Course Hero. "All's Well That Ends Well Study Guide." Course Hero. 22 Mar. 2018. Web. 21 Aug. 2018. <https://www.coursehero.com/lit/Alls-Well-That-Ends-Well/>.
Course Hero. (2018, March 22). All's Well That Ends Well Study Guide. In Course Hero. Retrieved August 21, 2018, from https://www.coursehero.com/lit/Alls-Well-That-Ends-Well/
(Course Hero, 2018)
Course Hero. "All's Well That Ends Well Study Guide." March 22, 2018. Accessed August 21, 2018. https://www.coursehero.com/lit/Alls-Well-That-Ends-Well/.
Course Hero, "All's Well That Ends Well Study Guide," March 22, 2018, accessed August 21, 2018, https://www.coursehero.com/lit/Alls-Well-That-Ends-Well/.
Helen brings the widow of Florence and Diana up to date on recent events, including the fact she has spread a rumor of her own death. She tells the two women they will now return to France, where Bertram is already heading, and where she will ask Diana to do one more favor for her. Diana assures Helen she is at her service, and Helen, insisting they have to leave, promises that "All's well that ends well."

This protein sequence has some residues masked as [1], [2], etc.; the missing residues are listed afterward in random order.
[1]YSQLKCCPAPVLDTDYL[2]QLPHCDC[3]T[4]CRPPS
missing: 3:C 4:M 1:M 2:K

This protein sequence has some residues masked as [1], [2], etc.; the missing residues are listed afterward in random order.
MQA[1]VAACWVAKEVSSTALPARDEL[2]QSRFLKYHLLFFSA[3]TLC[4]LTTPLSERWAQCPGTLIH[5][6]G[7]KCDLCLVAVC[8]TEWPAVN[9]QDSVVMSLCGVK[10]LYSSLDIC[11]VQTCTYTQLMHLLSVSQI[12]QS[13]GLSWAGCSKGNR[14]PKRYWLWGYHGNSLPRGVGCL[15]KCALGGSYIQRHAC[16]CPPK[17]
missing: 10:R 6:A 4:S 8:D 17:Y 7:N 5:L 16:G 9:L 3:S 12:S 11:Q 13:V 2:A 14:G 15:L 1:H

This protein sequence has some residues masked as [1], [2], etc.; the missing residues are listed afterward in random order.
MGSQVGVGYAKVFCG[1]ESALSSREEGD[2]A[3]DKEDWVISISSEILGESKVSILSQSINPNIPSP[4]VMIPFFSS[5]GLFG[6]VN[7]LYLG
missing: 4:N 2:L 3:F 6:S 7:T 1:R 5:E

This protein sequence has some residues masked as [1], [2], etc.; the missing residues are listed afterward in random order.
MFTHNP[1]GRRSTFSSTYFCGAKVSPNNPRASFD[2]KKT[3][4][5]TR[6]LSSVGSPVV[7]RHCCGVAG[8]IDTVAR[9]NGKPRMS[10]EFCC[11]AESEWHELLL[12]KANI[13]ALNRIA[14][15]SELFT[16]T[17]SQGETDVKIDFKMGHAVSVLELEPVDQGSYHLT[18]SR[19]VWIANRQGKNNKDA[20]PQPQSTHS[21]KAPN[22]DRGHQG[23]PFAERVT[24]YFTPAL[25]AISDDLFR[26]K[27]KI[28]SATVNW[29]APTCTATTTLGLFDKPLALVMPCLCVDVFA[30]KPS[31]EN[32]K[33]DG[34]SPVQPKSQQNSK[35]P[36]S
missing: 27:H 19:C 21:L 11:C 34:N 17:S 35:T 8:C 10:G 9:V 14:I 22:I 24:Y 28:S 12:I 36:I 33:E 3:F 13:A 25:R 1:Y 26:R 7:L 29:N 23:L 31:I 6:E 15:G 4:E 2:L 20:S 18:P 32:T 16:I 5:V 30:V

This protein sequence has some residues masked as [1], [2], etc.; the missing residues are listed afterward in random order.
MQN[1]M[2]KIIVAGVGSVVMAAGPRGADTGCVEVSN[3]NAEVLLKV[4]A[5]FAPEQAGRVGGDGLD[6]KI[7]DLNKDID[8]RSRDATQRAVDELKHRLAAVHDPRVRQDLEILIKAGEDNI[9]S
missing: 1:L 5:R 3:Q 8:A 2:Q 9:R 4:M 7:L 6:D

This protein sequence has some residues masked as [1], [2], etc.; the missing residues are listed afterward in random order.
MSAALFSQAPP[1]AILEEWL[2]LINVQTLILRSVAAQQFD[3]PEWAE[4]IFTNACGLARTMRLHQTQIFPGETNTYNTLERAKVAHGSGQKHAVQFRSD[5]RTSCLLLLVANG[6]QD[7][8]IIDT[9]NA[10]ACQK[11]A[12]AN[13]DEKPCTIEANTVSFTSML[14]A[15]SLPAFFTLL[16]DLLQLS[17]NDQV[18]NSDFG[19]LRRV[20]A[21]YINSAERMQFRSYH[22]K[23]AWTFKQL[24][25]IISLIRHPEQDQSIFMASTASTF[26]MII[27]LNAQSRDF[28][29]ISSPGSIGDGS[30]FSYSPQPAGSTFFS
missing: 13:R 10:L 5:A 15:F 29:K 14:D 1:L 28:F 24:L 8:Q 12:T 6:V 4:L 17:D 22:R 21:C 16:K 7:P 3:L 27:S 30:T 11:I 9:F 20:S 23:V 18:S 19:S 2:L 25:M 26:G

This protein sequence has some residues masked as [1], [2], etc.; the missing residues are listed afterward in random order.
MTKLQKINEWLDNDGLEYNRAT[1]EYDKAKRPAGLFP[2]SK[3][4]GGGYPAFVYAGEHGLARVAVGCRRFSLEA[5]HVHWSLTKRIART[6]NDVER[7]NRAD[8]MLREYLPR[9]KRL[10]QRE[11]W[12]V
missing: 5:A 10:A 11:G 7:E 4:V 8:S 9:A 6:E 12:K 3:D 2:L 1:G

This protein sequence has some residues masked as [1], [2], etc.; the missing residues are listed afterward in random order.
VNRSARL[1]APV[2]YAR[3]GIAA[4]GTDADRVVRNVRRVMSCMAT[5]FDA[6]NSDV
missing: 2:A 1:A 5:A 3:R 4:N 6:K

Act 4, Scene 5 begins back at Rossillion, with Lafew reassuring the countess her son is a good man who was misled by a cowardly "snipped-taffeta fellow." Without Parolles's influence, Lafew says, Bertram would have remained home and become a favorite of the king of France and Helen would still be alive. The two of them bemoan the loss of "the most virtuous gentlewoman that ever / nature had praise for creating." Now that she has gone, however, Lafew has suggested to the king of France Lafew's own daughter marry Bertram, thus ending the king's displeasure with the young man. The countess approves of the plan and is grateful to Lafew for finding a way to help her son.
Act 4, Scene 4 and Act 4, Scene 5 reveal all the key characters are coming back together. Not only has Bertram recently arrived home, but Helen, the widow of Florence, and Diana are also headed to see the king of France, who, they will find, is heading to Rossillion himself. Despite the fact the situation seems tense, Helen seems to believe all will work out in her favor: it is here she provides the line that gives the play its name, "All's well that ends well."